Trust-Related Litigation in Florida

A trust is a common estate-planning document that is used to accomplish a number of things for the settlor (creator of the trust). One reason an estate planner might elect to create a trust is to allow their beneficiaries, heirs, and loved ones avoid the time and stress of probate court after he or she passes away. This does not mean, however, that trusts (and trustees) are immune from litigation. In Florida, a beneficiary of a trust has a number of remedies available to them if something goes wrong during the administration of a trust. 

Can the Validity of Trusts Be Challenged?

The answer to this question is, “yes.” There are a few grounds on which a beneficiary may contend that the trust is invalid. These include:

  • Lack of mental capacity on behalf of the settlor or grantor. Essentially, the person making the trust must understand what he or she is accomplishing with the document. More specifically, someone with testamentary capacity is aware of the assets being considered and the beneficiaries.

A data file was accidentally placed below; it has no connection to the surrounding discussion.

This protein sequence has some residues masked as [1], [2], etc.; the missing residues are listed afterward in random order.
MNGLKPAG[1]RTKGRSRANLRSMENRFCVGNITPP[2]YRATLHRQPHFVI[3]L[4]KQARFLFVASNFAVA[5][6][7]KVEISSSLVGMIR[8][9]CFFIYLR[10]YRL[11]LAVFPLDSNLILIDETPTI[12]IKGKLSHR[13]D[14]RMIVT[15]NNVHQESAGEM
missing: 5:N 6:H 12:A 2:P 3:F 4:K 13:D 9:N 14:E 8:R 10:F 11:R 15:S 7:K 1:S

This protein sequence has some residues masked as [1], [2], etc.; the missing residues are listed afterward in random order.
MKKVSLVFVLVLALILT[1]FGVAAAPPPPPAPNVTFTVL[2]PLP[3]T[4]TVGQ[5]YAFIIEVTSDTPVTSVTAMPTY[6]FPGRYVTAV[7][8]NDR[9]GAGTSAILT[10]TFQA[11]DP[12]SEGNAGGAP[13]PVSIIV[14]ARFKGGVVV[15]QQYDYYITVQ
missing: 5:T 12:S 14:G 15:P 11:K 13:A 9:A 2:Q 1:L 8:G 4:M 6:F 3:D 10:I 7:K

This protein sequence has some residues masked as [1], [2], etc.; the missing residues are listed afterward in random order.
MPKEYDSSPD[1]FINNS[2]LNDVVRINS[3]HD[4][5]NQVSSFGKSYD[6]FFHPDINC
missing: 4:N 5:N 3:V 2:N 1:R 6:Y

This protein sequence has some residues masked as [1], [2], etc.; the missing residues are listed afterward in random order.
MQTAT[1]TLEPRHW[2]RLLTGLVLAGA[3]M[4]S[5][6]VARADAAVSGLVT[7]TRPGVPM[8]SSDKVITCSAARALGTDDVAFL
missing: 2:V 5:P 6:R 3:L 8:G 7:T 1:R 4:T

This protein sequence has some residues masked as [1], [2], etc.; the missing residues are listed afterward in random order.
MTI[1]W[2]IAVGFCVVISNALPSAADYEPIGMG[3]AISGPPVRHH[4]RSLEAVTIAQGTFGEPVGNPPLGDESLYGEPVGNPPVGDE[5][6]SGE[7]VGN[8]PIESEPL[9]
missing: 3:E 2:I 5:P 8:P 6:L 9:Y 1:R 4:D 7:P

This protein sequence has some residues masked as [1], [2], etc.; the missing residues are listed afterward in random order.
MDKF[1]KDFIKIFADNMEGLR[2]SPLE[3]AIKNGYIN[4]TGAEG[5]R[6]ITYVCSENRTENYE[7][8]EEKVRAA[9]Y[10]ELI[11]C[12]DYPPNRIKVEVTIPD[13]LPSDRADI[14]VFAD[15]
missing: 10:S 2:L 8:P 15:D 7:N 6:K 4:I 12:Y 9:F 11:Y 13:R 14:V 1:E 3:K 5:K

• Undue influence. The settlor must be free from coercion from another person who had some amount of control and power. 
  • Lack of accounting (by the trustee). Generally, beneficiaries have a right to examine the accounting records of the trust in order to determine whether the trustee is acting in accordance with the terms of the trust. 

What are the Obligations of the Trustee?

Broadly speaking, a trustee has a certain “fiduciary duty” to the trust’s beneficiaries and to the assets contained in the trust. Some ways a trustee can breach his or her fiduciary duty (also called “trustee malfeasance”) include:

  • Not providing the beneficiaries with property accounting
  • Not distributing assets in accordance with the trust’s terms
  • Not investing the trust’s assets in a financially responsible manner
  • Using the trust’s assets for the benefit of the trustee and to the detriment of the beneficiaries

Before you bring a challenge to a trust or trustee’s actions, you must have sufficient standing to bring litigation. In most cases, only beneficiaries may bring actions. Additionally, the action must come within the statute of limitations. 

Conclusion

Based upon your particular situation, you might want to contest the validity of the trust or challenge the actions of the appointed trustee. Either way, you will need the help of an established and experienced estate-planning attorney who can evaluate your circumstances and build a robust case. Luis E. Barreto & Associates has extensive experience litigating estate-planning documents. To discuss your options with us, please call our firm at 305-358-1771 to receive a free consultation.